Beyond the unproven assumption that the current order is sustainable undisturbed, there are two problems with this attitude. One is that research will languish unnecessarily while they wait. Other researchers, other disciplines, other nations, willing to embrace change now may surge ahead. And the academy may be failing in its commitment to solve important problems facing our society. The second is that others may be willing to take advantage of this inertia to place their interests ahead of researchers’ and scholars’. Many current publishing models rely on researchers and scholars ceding control of the intellectual capital that they create and relying on the presumed benevolence of publishers to act in their best interests, or at least the best interests of research advancement. Scholarly content creators may find that even as they wait patiently for new publishing services, old models hinder, rather than help them to make the uses they want of that capital.

New models are no longer necessarily unknown models, thought experiments, prototypes, or marginal scholarly activities. Scholarly communication has undergone profound transformation in the Internet age.

3. The needs and interests of scholars and researchers are not necessarily at the forefront of the change process. Surprisingly often, the stakeholders at the center of change, scholars and researchers, are minimally involved in discussions of change in scholarly communication. A small group of champions and explorers often stands in for much broader and more diverse communities. A larger group of scholars and researchers needs to become more engaged and less trusting that other entities share their interests and concerns.

The discourse among other stakeholders, such as librarians and publishers, tends to emphasize the concerns of their institutions: libraries and publishing organizations. While this seems natural enough, they need to recognize the inevitable and ultimate centrality of researchers and scholars to the process of scholarly communication. Although there are many signs that this attitude is changing, librarians have taken such a strong leadership role in scholarly communication change that it is still easy for many inside and outside libraries to imagine that this is a library issue. Librarians are so well positioned to feel the symptoms of dysfunction and the effects of change that it can be easy to forget that the heart of scholarly communication is the scholar. Others may be insulated from the effects of dysfunction, feeling free to privilege their own interests.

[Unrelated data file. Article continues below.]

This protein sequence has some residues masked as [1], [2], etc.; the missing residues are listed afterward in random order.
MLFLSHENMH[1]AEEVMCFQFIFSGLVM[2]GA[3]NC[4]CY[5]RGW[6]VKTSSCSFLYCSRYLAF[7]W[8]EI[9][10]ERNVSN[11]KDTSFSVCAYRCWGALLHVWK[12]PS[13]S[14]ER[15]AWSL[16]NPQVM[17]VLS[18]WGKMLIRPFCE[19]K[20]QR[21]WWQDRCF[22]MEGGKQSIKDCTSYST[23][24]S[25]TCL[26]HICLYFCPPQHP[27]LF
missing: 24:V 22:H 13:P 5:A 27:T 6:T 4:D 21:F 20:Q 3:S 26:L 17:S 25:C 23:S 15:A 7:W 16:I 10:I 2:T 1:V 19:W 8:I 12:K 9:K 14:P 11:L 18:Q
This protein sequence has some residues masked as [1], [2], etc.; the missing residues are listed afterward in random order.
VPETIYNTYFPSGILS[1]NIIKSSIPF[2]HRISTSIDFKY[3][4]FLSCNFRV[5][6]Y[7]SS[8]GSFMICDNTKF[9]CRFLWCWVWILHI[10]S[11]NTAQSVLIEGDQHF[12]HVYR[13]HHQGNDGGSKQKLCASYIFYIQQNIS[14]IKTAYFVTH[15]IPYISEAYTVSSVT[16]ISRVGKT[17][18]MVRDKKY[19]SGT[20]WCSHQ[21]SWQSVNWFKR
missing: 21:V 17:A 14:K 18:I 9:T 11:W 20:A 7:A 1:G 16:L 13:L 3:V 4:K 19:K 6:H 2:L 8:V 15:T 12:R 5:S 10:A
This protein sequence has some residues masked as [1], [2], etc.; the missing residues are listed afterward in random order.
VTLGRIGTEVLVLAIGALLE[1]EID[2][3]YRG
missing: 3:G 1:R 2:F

Other stakeholders need to do more to understand the scholars’ and researchers’ perspective, not in the sense of defining and maintaining the status quo, but in the sense of looking beyond their own interests and framing of issues. Common engagement with scholarly publishing does not guarantee shared goals, and past common cause is no guarantee that interests of different stakeholders will continue to be in alignment as scholarly communication transforms.

4. Focusing on the publishing market can become myopic. The commercial market for scholarly publications has been central to a substantial proportion of the discussion of scholarly communication issues. But traditional agents in the publishing process are playing a smaller role in the dissemination of new knowledge and the exchange of information between scholars and researchers. The Internet is now delivering a multitude of scholarly works through channels that bypass the marketplace.

While a host of possibilities remain to be developed, a profound change has already occurred. Nearly every corner of scholarly endeavor occupies a new landscape of information abundance. Michael Jensen has observed

“...right now we’re still living with the habits of information scarcity because that’s what we have had for hundreds of years. Scholarly communication before the Internet required the intermediation of publishers. The costliness of publishing became an invisible constraint that drove nearly all of our decisions.” (Jensen 2007)

The publishing market has not always enjoyed the dominant role it developed in the second half of the twentieth century and there are many reasons to question whether it will ever again make sense for traditional publishers to so entirely regulate the production and sale of scholarly works. Failing presses, spiraling journal costs, a flood of new products, shrinking subscriber bases, and many other hallmarks of today’s scholarly publishing market point to very real dysfunctions in its operation. We can’t break out of the existing paradigm if we limit our thinking to fixing the existing system.